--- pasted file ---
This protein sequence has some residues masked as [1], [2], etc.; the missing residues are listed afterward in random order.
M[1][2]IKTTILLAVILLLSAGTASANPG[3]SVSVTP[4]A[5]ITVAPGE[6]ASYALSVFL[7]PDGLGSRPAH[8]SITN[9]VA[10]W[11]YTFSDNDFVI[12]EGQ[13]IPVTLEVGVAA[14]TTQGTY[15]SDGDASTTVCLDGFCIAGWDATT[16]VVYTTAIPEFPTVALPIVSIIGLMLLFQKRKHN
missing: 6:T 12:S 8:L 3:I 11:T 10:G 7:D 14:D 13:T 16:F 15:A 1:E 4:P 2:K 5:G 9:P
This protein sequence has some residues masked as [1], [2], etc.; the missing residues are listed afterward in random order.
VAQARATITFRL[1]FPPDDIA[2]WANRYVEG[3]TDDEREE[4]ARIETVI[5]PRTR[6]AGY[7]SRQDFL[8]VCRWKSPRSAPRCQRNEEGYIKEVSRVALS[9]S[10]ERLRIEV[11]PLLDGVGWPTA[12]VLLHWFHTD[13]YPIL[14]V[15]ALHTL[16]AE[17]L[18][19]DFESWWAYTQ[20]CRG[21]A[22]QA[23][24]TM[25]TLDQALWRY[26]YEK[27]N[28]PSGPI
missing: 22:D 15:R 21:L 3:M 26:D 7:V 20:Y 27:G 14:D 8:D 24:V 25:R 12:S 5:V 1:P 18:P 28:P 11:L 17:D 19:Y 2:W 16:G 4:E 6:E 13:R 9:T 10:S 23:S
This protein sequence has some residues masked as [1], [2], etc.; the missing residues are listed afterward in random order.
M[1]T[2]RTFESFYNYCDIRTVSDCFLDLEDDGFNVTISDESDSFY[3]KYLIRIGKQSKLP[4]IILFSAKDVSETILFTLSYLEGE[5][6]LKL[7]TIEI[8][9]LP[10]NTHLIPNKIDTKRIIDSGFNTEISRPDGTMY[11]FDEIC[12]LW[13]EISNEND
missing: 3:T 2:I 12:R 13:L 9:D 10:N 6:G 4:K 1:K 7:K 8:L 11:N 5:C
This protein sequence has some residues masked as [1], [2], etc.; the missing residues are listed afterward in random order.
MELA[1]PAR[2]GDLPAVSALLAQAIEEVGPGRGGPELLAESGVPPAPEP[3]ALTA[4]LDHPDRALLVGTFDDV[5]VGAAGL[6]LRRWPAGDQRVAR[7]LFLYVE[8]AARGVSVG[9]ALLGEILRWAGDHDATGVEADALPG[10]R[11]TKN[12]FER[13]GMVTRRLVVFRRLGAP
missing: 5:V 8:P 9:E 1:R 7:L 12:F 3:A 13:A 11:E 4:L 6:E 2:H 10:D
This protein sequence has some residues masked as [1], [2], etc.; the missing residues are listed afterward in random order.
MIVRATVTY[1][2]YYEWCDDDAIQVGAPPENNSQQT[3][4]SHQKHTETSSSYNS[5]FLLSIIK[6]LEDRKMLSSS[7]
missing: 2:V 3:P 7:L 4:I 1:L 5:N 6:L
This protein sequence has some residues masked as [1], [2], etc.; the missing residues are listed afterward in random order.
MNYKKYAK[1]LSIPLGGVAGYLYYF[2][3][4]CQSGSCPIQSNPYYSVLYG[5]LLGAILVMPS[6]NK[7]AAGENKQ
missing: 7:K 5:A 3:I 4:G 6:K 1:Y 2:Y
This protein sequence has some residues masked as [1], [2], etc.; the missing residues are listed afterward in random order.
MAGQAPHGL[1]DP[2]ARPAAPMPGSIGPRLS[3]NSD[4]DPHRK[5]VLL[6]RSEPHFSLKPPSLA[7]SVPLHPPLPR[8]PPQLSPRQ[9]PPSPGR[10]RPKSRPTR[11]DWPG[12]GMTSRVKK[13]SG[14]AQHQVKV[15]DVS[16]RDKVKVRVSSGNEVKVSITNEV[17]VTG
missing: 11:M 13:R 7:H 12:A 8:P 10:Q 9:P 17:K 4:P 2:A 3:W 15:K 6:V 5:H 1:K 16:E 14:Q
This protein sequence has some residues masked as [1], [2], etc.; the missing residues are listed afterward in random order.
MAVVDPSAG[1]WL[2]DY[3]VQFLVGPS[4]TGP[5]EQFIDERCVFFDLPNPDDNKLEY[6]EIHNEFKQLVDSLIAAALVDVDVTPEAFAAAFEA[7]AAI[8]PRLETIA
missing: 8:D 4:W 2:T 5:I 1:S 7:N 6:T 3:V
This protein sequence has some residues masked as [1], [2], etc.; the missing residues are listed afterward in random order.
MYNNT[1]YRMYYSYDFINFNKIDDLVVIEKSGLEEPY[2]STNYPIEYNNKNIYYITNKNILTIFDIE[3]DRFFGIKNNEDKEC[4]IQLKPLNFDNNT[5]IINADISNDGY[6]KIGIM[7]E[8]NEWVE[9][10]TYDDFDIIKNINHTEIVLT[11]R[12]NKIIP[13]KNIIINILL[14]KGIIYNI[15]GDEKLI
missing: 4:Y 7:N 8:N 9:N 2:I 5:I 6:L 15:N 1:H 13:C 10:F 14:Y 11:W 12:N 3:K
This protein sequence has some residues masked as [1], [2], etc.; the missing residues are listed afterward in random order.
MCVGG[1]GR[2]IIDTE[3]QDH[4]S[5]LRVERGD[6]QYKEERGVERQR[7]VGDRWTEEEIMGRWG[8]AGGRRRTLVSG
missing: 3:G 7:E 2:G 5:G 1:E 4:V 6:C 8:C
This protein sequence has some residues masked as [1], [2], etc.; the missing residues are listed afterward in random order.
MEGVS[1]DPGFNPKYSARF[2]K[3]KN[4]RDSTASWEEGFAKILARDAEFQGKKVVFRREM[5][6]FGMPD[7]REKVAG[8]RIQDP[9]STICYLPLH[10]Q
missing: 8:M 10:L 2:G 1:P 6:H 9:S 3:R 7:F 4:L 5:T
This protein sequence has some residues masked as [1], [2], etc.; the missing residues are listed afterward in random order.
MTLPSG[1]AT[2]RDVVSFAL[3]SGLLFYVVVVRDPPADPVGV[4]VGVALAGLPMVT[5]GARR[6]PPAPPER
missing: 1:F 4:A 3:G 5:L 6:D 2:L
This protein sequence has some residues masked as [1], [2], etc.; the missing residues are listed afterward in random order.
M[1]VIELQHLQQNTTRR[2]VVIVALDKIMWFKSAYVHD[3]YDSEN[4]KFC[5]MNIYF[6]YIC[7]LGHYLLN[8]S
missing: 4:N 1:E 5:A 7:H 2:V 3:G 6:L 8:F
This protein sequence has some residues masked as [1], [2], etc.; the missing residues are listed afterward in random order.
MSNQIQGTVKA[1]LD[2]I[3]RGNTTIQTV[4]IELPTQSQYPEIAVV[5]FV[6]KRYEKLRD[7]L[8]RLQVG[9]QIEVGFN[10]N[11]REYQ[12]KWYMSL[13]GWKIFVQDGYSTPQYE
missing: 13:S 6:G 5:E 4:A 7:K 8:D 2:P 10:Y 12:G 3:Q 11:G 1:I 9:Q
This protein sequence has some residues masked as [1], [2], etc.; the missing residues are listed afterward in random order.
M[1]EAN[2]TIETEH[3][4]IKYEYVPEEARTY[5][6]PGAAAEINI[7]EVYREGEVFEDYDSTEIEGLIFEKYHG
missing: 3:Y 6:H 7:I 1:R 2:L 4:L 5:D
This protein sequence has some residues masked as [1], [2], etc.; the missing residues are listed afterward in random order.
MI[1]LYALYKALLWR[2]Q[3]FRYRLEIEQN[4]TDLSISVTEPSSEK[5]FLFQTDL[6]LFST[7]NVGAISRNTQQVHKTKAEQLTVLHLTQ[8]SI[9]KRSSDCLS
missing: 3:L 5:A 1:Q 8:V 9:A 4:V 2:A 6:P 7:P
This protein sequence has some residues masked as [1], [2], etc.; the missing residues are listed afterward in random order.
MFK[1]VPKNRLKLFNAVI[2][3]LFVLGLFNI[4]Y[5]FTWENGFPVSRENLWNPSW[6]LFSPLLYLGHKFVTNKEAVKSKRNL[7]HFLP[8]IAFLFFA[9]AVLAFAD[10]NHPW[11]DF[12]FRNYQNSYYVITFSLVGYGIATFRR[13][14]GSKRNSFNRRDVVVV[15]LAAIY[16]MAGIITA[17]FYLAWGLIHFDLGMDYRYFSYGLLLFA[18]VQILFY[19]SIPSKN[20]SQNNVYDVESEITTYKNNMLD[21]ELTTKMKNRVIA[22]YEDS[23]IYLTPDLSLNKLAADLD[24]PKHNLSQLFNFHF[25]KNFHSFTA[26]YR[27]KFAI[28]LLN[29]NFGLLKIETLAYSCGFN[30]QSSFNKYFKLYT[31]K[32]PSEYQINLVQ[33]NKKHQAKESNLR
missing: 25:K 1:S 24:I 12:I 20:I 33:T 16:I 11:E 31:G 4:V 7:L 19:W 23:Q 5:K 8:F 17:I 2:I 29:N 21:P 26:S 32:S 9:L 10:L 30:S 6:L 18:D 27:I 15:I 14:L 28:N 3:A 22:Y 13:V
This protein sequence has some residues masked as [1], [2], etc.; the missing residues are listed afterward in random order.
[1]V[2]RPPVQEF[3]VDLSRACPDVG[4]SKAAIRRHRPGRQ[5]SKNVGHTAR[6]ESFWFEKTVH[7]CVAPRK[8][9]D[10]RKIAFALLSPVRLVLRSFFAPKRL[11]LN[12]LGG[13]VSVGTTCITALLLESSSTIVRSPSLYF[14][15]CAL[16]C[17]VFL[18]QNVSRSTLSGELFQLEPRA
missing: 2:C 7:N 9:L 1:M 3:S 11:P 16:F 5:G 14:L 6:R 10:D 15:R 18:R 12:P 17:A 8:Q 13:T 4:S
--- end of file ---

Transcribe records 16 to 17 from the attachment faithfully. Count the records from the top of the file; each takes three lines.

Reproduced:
This protein sequence has some residues masked as [1], [2], etc.; the missing residues are listed afterward in random order.
MI[1]LYALYKALLWR[2]Q[3]FRYRLEIEQN[4]TDLSISVTEPSSEK[5]FLFQTDL[6]LFST[7]NVGAISRNTQQVHKTKAEQLTVLHLTQ[8]SI[9]KRSSDCLS
missing: 3:L 5:A 1:Q 8:V 9:A 4:V 2:A 6:P 7:P
This protein sequence has some residues masked as [1], [2], etc.; the missing residues are listed afterward in random order.
MFK[1]VPKNRLKLFNAVI[2][3]LFVLGLFNI[4]Y[5]FTWENGFPVSRENLWNPSW[6]LFSPLLYLGHKFVTNKEAVKSKRNL[7]HFLP[8]IAFLFFA[9]AVLAFAD[10]NHPW[11]DF[12]FRNYQNSYYVITFSLVGYGIATFRR[13][14]GSKRNSFNRRDVVVV[15]LAAIY[16]MAGIITA[17]FYLAWGLIHFDLGMDYRYFSYGLLLFA[18]VQILFY[19]SIPSKN[20]SQNNVYDVESEITTYKNNMLD[21]ELTTKMKNRVIA[22]YEDS[23]IYLTPDLSLNKLAADLD[24]PKHNLSQLFNFHF[25]KNFHSFTA[26]YR[27]KFAI[28]LLN[29]NFGLLKIETLAYSCGFN[30]QSSFNKYFKLYT[31]K[32]PSEYQINLVQ[33]NKKHQAKESNLR
missing: 25:K 1:S 24:I 12:I 20:I 33:T 16:I 11:E 31:G 4:V 7:L 19:W 23:Q 5:K 8:F 17:I 2:I 29:N 21:P 26:S 32:S 9:L 10:L 30:S 6:L 18:D 27:I 15:I 14:L 28:N 3:A 22:Y 13:V